Now you would think that once a fish was dead, that it would be easy to bring to the surface, right? Well, as we were about to find out, Yellowfin are just solid dead weight! Eventually we got the fish up and tied the dynema shooting line off on the float so we could get some pics and landing shots. MJK went down and tried to swim the incredibly big fish up and his calf muscle cramped up. He aborted the dive and hit the surface, in obvious pain but laughing.
We eventually took all the photos and decided to call it a day. Back on the boat there was a bit of back and forth estimating the Tuna’s weight, so we were all keen to see what the scales said. We were greeted back at the pier by Colin, who took one look at the fish and called it over 100kg. Now, knowing that our goal was to get a 100kg fish by the third day, he looked at his watch and said with a big smile, “And it only took you 4 hours… not 3 days! What do you think about that boys?” Truth be told, we did not know what to think. It was crazy. Beyond what we had ever hoped or imagined.
Now Steve Ellis, who was also there guiding some guys from South Africa, saw us coming in and came strolling along the pier to see what we had got. This was Steve’s third trip to the island and he had been instrumental in helping me put the trip together with Colin, so you can imagine his joy to see us with a great fish.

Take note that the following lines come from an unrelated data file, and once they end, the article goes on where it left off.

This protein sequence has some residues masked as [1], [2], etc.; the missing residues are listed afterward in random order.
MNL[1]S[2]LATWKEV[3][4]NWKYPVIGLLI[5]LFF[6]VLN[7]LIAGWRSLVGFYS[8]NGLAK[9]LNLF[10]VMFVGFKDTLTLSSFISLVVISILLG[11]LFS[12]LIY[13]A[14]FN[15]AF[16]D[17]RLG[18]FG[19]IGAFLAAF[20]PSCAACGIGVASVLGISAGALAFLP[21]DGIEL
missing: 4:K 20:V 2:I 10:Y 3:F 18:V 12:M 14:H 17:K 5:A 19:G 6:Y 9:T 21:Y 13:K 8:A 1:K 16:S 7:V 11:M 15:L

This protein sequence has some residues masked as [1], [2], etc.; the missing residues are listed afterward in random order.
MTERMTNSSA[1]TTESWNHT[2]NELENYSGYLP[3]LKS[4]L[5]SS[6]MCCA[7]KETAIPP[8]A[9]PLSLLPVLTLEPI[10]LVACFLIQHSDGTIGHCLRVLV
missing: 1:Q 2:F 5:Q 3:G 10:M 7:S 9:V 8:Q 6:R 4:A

It was all hands on deck man-handling the giant fish up the 20 metres of steps to the top of the pier and to the fish cleaning station. We hoisted the fish up and the scale read out 118kg, which was followed by much cheering and back slapping.
This was the first of 14 dive days and the first of many 100kg plus Yellowfin. If you can imagine that standing next to a Tuna of over 100kg is a surreal feeling, then I have no idea how to explain the days that followed.
Ascension is probably one of the most remote places in the world, and fairly challenging to get to. By that I mean it’s not just down the road. You need to fly via the UK and hop on the RAF plane that flies weekly to the island. You also need security clearance, as it is essentially a military base. It does seem like a mission but it’s not like ‘Africa’ and first word logic makes the organising fairly painless.
|Steve Ellis, Myself, Dennis Vreet & MJK up on Green Mountain|
|Paul Shannon's 147kg Ascension Island Yellowfin Record with Steve Ellis|
|MJK 94kg Big Eye Tuna|
|MJK and another 100+ Yellowfin|
|Whale Shark having fun with MJK.|
|No gun just having fun swimming with Giant Yellowfin Tuna|
|Me taking a selfie while pretending to shoot a tuna.|
|My PB Yellowfin last day last dive at Ascension|
|More Giant Free Swimming Tuna|
|Every Spear Fisherman's dream is to have 100kg+ Tuna like this swimming around them.|
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Ascension Island Spearfishing Trips